In the same way Jesus turns the attention of these sons of Zebedee to the bigger picture of the values of God’s kingdom and of the way to travel there by serving.

In a community of Jesus followers filling the roster to serve morning tea would be a hotly contested privilege, those who organized the visiting of the sick and housebound would be swamped with offers. In a body of people following Christ’s way we might have to check with folk that they hadn’t given too much to the poor, that they had enough to live on themselves. There would be a queue to help with the dishes at functions, a long list of those willing to transport the frail, an overabundance of nominees to serve on all sorts of helpful groups and to serve in necessary positions. There would be floods of offers and good ideas for fund raising. ... Perhaps I dream, perhaps like Jesus 12, we need to recognize we too are stumblers,....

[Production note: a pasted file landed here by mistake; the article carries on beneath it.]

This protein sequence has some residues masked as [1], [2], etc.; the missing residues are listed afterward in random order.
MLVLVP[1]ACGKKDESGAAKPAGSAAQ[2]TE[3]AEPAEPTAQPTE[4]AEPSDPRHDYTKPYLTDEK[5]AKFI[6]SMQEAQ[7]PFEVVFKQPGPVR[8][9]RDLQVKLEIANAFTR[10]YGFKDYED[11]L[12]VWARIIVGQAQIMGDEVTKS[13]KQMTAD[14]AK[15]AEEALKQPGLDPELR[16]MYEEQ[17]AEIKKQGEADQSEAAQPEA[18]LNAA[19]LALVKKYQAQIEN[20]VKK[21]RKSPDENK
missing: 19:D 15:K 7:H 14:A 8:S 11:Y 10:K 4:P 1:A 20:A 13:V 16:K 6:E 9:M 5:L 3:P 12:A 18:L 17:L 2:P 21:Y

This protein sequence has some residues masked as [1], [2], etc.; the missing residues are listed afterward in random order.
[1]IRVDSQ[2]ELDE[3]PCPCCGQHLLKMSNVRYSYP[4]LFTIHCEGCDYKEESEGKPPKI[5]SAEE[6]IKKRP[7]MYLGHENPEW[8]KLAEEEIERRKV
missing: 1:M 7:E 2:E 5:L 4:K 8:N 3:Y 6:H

But this is the gospel of challenge!
This is the good news, that Jesus way is about a way of living today. In this, perhaps the world has it right, right to judge Christians on the sort of lives we live. For us, the only proof we have of the validity of the gospel is whether or not it is capable of producing lives that follow the example of the master whom we follow - lives based on the reality of Jesus self giving, loving service of others. And if selfish insensitive characters like James and John could make a decent go of it, perhaps there is still hope for us too. May God’s grace help us to be faithful followers in Jesus way.

Amen.

© Rev. Ian Brown, 2003